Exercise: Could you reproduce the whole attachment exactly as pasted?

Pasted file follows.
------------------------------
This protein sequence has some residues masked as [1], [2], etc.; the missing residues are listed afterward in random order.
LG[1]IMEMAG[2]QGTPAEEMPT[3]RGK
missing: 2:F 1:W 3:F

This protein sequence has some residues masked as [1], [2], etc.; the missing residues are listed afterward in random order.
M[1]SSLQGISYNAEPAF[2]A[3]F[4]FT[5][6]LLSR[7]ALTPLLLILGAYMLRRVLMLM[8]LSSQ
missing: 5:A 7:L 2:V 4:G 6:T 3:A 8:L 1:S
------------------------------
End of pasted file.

This protein sequence has some residues masked as [1], [2], etc.; the missing residues are listed afterward in random order.
LG[1]IMEMAG[2]QGTPAEEMPT[3]RGK
missing: 2:F 1:W 3:F

This protein sequence has some residues masked as [1], [2], etc.; the missing residues are listed afterward in random order.
M[1]SSLQGISYNAEPAF[2]A[3]F[4]FT[5][6]LLSR[7]ALTPLLLILGAYMLRRVLMLM[8]LSSQ
missing: 5:A 7:L 2:V 4:G 6:T 3:A 8:L 1:S